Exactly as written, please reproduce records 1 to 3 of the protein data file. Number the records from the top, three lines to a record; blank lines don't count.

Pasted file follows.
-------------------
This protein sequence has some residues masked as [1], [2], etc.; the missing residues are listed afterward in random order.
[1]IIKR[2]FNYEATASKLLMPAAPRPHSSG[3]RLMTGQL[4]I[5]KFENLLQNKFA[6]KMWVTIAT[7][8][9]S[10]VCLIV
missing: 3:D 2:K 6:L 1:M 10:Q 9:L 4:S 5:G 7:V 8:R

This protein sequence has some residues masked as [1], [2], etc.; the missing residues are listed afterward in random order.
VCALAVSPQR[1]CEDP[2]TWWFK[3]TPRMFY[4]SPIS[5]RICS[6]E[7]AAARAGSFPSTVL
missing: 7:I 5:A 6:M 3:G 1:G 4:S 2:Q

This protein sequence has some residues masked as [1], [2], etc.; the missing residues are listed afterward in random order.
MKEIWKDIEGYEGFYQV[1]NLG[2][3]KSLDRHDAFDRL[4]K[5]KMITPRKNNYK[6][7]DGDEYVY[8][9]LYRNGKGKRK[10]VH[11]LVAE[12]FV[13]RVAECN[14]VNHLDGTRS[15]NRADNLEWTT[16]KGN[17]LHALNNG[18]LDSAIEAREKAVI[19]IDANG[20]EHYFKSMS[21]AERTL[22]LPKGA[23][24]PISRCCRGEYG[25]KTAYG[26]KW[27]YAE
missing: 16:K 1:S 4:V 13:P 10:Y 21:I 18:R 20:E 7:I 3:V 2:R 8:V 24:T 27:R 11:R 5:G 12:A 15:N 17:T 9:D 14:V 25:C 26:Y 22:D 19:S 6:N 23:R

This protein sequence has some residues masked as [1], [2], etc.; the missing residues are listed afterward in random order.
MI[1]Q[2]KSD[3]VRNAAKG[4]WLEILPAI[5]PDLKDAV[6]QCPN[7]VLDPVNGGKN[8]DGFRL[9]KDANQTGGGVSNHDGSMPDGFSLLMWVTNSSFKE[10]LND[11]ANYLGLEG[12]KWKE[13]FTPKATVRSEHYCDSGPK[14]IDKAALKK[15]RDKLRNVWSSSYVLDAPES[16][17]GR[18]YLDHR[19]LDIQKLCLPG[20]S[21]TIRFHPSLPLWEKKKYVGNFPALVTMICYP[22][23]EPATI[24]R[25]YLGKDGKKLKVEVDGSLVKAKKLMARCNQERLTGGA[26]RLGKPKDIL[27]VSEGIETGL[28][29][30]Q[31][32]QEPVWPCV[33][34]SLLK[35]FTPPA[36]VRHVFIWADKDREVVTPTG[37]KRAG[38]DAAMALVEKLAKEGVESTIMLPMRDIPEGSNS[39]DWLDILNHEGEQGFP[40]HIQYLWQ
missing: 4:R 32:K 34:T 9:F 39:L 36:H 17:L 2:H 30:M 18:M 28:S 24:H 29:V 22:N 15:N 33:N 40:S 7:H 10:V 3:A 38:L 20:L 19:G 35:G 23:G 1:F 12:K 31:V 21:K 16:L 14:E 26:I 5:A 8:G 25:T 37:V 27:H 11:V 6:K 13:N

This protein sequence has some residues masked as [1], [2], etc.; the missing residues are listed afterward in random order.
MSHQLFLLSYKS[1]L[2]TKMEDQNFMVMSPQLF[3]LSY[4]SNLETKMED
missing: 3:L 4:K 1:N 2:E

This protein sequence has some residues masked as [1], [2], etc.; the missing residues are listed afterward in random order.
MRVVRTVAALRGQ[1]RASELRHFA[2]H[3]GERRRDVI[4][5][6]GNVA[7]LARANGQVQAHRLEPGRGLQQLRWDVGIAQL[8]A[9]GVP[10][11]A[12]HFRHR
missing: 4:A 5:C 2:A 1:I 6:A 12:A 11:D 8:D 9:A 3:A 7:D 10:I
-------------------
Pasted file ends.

This protein sequence has some residues masked as [1], [2], etc.; the missing residues are listed afterward in random order.
[1]IIKR[2]FNYEATASKLLMPAAPRPHSSG[3]RLMTGQL[4]I[5]KFENLLQNKFA[6]KMWVTIAT[7][8][9]S[10]VCLIV
missing: 3:D 2:K 6:L 1:M 10:Q 9:L 4:S 5:G 7:V 8:R

This protein sequence has some residues masked as [1], [2], etc.; the missing residues are listed afterward in random order.
VCALAVSPQR[1]CEDP[2]TWWFK[3]TPRMFY[4]SPIS[5]RICS[6]E[7]AAARAGSFPSTVL
missing: 7:I 5:A 6:M 3:G 1:G 4:S 2:Q

This protein sequence has some residues masked as [1], [2], etc.; the missing residues are listed afterward in random order.
MKEIWKDIEGYEGFYQV[1]NLG[2][3]KSLDRHDAFDRL[4]K[5]KMITPRKNNYK[6][7]DGDEYVY[8][9]LYRNGKGKRK[10]VH[11]LVAE[12]FV[13]RVAECN[14]VNHLDGTRS[15]NRADNLEWTT[16]KGN[17]LHALNNG[18]LDSAIEAREKAVI[19]IDANG[20]EHYFKSMS[21]AERTL[22]LPKGA[23][24]PISRCCRGEYG[25]KTAYG[26]KW[27]YAE
missing: 16:K 1:S 4:V 13:P 10:Y 21:I 18:R 20:E 7:I 3:V 2:R 8:V 24:T 27:R 11:R 5:G 12:A 15:N 17:T 9:D 14:V 25:C 26:Y 22:D 19:S 6:N 23:R